One of the values that we cherish at Yelp is to“Be Unboring”. It’s the quality of never accepting “standard” as okay and the guiding principle for creating new and remarkable things. One of the ways we foster that creative spirit at Yelp Engineering is through our internal hackathons. Many remarkable projects have come out of them – some of them open sourced , some of them revealing interesting demographic insights and some of them pushing the boundaries of science & technology . The 19th edition of our internal hackathon wasn’t any different. Close to 80 fantastic projects across our engineering offices in San Francisco and Hamburg came out of the event.
Here are some highlights:
Clockwise from top: Hackathon 19 t-shirts with an encrypted “color-code” design (can you decode it? ); folks expressing their artistic skills at a collaborative coloring area set up during hackathon; set-up for the hackathon kickoff mimosa toast; taking a break from the hacking to do some relaxing coloring
Yelp hosts tens of millions of photos uploaded by Yelpers from around the world. A lot of fun, useful and cool projects have been built on top of our rich photo data. A team comprising of Shahid C., Keegan P. and Piyush K. decided to take it one step further – what if we took some of those photos and created cool, psychedelic dream sequences out of them? They put together an algorithm called a “dream filter” and applied it on photos of dishes from local SF restaurants to create sequences like this :
To build the “dream filter”, they used the GoogleNet Caffe model from BVLC (Berkeley Vision and Learning Center) that was pre-trained on the ImageNet dataset. Their filter consisted of a forward-pass through a convolutional neural network up to a specified layer. They then set the gradients equal to the activations at that layer. That way, they could backpropagate through the network and then transform the original image accordingly. They passed in numerous photos through this filter and stitched up the individual frames together to create a single dream sequence. Because this process requires hundreds of frames, they used an AWS EC2 GPU (g2.2xlarge) instance to improve performance in Caffe.
We run a lot of mapreduce jobs at Yelp, some on local Hadoop clusters and some on Amazon’s EMR framework. We also heavily rely on technologies like Kafka and Docker, with many of our systems using Kafka to transport data , and Docker for containerization of services (as part of PaaSTA , our open-sourced SOA platform). Would it be possible to leverage both of these technologies to replace Hadoop? Ryan I. set out to answer that question. He put together a workflow that pieces together Docker and Kafka, to create a new way of running mapreduce jobs. Docker compose creates an ephemeral Kafka cluster of desired scale, enabling mappers and reducers to communicate in parallel via partitioned Kafka topics. Turns out that it worked pretty well!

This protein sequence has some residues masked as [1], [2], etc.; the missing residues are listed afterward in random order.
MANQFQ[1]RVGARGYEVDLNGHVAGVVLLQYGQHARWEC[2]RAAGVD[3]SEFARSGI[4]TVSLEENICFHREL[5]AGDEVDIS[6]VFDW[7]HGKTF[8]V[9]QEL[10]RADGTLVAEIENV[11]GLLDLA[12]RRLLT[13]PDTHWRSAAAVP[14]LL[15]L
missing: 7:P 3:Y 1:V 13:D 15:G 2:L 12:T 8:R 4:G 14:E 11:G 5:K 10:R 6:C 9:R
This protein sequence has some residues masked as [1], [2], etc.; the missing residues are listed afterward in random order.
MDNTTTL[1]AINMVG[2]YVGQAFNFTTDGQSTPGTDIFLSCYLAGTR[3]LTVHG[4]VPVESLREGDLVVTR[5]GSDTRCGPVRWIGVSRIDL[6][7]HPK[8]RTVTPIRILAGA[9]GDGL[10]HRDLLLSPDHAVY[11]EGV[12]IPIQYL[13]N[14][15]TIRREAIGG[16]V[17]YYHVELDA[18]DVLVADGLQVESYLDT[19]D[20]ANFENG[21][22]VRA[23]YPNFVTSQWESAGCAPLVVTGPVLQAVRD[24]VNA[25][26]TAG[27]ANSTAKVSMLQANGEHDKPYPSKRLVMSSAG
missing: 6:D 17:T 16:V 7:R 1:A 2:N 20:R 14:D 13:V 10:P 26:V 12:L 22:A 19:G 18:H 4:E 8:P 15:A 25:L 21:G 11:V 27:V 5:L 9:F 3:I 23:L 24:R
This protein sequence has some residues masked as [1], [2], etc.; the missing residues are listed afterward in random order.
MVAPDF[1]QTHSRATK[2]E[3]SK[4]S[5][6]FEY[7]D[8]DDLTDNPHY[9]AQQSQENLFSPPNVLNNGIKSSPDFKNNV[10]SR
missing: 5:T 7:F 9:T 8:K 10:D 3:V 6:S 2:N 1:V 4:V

Top row : Hacking – with code and with plants Bottom row : Our engineers demo-ing their hackathon projects at our science-fair style presentation.
Frontend Services on Python 3
We value our ability to quickly ship code. One key factor that has helped us maintain our iteration speed has been our move to a service-oriented infrastructure. Over the past couple of years, we’ve been breaking apart our monolith to create new frontend services which serve individual pages of our website. Many of these services use Python2. As the community moves towards adoption of Python3, there may be a growing need for us to switch our services to use Python3 instead. Driven by the curiosity to find how complex that switch would be, Anthony S. spent his hackathon porting a handful of modules of varying complexity from Python2 to Python3 with backward compatibility support. Some of those modules included pgctl (our playground controller to manage developer playgrounds), Cheetah (a templating engine), yelp_clog (Python package for logging to scribe), bravado (Python client library for Swagger ) and fido (an asynchronous HTTP client).
Mechanical Unix Clock
As engineers, we all love hardware hacks. Especially the ones that involve building something from scratch. And especially, the ones that involve Unix. A team comprising of Evan K., Joseph L. and Matthew S. came up with a clever hardware hack to keep track of unix time – they built a clock! Using our resident 3D printer at the office, the team printed out tiny gears that could interlock and spin each other. Each of these gears represented a digit in unix time. They then hooked up these gears to a motor calibrated to move the first gear to increment by a second. The subsequent gears would then move in lockstep to try to keep the unix time consistent.
What happens when we hit the next leap second ? Hmm…only time will tell.